Newspaper writers tend to be lousy historians. To be fair, it is not always their fault. It is difficult to understand, and explain the magnitude of a situation when you are standing in the “present”. Like the ol’ adage you cannot see the forest because of the trees. Interpreting the meaning of a “current” event can be as difficult as predicting weather in the Panhandle of Texas.
I attended the Texas Baptist Evangelism conference in Rockwall this week with a couple hundred of my brothers and sisters. Due to conflicts in my schedule and a bit too much fellowship in the hallways I was not able to attend all the sessions, and workshops, but what I did attend challenged, convicted, and encouraged me. John Randles too a big step of faith choosing the venue, and if you did not sit up front (Note: sitting up front as Baptists seems to go against the fundamentals of our faith) you felt like you were attending a late September afternoon Texas Ranger baseball game after the season is lost and the stands are filled only with vendors, and die-hard fans.
After the meeting I began to reflect on what it meant. Why did we have such a small crowd? We could point fingers at lack of promotion, or lack of high profile preachers, or division in our ranks. We could suggest the attention of our people is on the New Baptist Covenant in Atlanta later this month. You could declare like a prophet of old that this is a sign we have lost our evangelistic fervor and the demise of our once great convention is at hand. You could explain it away as another sign that we are out of touch with the post-modern world, and and we created an event even the gray-heads would not attend.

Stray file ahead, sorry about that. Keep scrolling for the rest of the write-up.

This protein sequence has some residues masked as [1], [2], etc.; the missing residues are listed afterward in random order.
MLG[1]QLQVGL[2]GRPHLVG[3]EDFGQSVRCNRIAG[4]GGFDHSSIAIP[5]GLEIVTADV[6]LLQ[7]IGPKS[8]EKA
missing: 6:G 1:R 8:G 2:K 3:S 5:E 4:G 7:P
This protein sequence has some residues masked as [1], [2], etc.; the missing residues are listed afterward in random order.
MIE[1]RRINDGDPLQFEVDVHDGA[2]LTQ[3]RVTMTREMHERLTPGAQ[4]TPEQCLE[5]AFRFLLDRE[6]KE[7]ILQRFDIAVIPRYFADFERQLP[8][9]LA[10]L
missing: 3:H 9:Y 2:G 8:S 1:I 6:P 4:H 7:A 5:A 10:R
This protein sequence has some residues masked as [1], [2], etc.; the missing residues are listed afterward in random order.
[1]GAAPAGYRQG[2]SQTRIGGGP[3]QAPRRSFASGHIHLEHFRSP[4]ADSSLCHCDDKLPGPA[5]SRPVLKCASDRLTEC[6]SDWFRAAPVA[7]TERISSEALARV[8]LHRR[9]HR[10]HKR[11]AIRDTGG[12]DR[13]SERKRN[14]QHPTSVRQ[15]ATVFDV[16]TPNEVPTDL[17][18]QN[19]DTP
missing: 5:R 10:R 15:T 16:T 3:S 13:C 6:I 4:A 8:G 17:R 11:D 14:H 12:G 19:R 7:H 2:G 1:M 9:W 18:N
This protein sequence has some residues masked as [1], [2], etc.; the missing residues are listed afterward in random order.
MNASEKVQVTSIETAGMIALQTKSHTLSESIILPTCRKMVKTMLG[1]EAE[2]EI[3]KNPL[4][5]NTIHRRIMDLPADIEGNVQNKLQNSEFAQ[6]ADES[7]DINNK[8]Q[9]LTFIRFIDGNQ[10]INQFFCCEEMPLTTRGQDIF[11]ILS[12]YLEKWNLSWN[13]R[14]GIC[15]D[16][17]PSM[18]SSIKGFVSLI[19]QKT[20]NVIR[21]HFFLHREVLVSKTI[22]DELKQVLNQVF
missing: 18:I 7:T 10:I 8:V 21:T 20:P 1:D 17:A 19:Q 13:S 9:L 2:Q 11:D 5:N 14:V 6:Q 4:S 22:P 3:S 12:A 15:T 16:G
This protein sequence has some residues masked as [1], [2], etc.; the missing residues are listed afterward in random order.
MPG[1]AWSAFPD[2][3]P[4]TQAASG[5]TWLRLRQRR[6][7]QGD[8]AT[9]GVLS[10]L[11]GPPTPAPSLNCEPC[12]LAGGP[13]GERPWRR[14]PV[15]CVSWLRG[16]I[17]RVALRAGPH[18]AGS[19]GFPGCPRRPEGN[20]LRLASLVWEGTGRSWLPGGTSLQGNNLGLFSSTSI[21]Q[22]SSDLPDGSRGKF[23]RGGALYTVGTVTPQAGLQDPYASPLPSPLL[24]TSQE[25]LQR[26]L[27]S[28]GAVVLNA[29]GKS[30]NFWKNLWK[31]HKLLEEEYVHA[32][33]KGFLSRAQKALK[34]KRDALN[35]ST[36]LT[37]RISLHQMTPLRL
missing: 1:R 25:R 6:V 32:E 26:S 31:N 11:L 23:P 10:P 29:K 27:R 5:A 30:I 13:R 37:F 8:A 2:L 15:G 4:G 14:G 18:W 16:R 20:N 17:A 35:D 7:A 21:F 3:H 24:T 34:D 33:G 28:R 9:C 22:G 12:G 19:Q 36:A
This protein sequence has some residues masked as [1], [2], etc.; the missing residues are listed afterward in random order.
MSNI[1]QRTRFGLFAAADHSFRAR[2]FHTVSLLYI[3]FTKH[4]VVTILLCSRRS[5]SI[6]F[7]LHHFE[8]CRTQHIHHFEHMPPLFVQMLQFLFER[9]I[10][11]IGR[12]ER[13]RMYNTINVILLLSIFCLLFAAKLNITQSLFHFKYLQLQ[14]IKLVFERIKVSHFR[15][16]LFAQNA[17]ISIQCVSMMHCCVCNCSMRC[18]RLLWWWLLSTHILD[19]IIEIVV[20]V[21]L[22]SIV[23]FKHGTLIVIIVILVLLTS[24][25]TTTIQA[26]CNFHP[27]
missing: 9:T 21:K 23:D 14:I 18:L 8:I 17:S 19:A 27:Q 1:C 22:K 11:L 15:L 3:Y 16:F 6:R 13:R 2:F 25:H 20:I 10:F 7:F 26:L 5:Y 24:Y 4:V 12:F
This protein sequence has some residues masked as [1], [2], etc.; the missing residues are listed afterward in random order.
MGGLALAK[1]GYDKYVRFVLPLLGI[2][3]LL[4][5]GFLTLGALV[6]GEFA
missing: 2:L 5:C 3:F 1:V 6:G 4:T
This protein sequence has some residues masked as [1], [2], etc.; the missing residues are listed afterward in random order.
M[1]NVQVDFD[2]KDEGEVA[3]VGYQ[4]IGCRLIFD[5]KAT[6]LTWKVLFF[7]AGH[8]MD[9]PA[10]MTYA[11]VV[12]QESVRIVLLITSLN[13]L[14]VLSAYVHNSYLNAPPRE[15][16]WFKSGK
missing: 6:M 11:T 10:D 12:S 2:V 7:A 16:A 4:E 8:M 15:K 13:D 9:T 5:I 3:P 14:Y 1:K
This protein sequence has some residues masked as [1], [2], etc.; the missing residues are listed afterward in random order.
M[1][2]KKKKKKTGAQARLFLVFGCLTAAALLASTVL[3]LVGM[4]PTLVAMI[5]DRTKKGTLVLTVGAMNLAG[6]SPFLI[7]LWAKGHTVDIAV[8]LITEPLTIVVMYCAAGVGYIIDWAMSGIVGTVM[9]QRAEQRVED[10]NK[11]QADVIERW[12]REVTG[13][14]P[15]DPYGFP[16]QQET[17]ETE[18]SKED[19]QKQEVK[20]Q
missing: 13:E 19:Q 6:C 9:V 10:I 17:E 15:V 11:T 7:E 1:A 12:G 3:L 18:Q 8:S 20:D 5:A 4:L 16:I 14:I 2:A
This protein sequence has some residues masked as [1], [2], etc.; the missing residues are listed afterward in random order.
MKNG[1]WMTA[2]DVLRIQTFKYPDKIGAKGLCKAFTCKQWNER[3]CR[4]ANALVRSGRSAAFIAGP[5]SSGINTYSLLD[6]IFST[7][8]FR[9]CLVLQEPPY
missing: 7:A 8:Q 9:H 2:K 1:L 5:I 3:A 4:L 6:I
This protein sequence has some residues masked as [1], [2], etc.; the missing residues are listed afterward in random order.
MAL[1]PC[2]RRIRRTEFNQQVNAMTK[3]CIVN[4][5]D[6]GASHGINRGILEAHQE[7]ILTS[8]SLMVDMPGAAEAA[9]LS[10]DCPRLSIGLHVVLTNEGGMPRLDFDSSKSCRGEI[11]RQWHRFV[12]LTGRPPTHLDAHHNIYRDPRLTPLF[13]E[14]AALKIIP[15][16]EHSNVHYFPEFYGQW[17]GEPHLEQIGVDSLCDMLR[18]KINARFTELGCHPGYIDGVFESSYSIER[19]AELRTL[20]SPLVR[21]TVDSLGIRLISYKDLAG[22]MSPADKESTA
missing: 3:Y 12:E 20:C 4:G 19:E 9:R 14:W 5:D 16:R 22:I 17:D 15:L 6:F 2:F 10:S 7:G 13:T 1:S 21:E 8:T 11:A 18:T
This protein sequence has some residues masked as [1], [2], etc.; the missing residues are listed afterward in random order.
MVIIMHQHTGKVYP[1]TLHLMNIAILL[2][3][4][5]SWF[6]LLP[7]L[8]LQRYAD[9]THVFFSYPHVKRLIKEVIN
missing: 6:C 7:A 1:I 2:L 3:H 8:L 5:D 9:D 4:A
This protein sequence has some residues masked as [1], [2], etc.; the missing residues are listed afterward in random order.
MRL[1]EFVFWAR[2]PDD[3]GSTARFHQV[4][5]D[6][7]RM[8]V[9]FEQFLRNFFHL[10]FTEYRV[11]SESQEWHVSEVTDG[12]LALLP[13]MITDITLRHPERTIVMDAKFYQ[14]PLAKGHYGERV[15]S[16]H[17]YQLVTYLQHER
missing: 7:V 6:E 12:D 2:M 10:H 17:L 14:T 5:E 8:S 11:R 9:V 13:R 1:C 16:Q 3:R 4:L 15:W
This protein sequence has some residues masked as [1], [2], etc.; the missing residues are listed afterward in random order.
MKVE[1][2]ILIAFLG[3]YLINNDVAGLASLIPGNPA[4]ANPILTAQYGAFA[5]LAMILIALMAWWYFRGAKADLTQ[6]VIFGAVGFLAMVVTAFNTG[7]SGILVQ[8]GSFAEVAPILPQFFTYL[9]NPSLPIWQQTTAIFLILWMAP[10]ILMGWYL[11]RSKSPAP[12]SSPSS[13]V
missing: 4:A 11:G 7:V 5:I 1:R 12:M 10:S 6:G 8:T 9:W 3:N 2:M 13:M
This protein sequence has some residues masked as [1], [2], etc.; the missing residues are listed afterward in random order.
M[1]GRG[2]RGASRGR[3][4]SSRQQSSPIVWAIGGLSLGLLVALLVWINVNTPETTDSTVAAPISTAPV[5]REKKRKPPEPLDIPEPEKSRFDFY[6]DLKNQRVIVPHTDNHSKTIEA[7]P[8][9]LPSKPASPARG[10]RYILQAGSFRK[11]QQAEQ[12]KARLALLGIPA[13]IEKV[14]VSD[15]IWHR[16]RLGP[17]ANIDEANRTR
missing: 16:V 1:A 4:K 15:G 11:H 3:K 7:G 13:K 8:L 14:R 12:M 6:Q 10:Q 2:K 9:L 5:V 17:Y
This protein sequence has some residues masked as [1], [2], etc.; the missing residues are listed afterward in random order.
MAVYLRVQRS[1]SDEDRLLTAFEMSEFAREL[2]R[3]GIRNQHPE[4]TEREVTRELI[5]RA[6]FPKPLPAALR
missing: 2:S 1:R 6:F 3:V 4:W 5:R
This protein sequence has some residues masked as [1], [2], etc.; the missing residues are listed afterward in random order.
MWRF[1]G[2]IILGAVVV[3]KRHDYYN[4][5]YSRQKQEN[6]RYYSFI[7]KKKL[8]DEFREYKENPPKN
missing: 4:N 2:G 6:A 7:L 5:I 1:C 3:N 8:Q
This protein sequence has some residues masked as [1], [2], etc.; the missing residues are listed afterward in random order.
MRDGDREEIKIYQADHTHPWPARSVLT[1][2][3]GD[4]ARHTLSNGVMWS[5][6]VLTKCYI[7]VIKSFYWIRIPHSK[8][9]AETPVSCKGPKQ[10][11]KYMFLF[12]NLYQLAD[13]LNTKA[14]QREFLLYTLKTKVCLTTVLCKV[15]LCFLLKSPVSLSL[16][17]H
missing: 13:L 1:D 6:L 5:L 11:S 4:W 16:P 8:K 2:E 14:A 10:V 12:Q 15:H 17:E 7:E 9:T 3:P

Since this is my blog let me share what I took away from the meeting. First I was personally blessed. I did not get to participate in as much of the conference as I would have wanted to, but the sessions I attended ministered to me, and challenged me to be more intentional as a pastor, and as a believer in sharing the good news. I was especially challenged by Jon Randles message, and I intend to blog on this in a later post. Secondly, I enjoyed being around my friends. One of the reasons I attend BGCT meetings is because they are like family reunions to me (and this one did not involve voting on anything!).
Finally, I learned what a “remnant” feels like. I have enough gray hair, and miles on my odometer to remember the “glory days” of the Texas Baptist Evangelism Conferences, especially the ones held in Ft. Worth. In fact, my baby daughter was born fourteen years ago during the conference. Her arrival followed my wife having to climb to the top of the Tarrant County Convention Center to find a seat!
In those days we took a great deal for granted. I assumed we were immune to change and decline. I was wrong, and I was living in the land of denial and I am not talking about Egypt. When I stared out over the hundreds of empty seats this week, I was disappointed and sadden, but not deterred from my convict that fresh winds of change are blowing among us.
As I reflected on what I sense God is doing among us I was drawn to the words of Isaiah 11:21-22.
20 In that day the remnant of Israel,
the survivors of the house of Jacob,
will no longer rely on him
who struck them down
but will truly rely on the LORD,
the Holy One of Israel.
21 A remnant will return, a remnant of Jacob
will return to the Mighty God.
Isaiah 10:20-21 (NIV)
It appears the lesson of the remnant is: RETURN AND TRUST IN THE LORD.
I fear that we corporately have wandered away from our trust and reliance on the LORD. I believe we must face the harsh reality we need to return to the LORD, if we are going to be all He wants us to be in the years to come.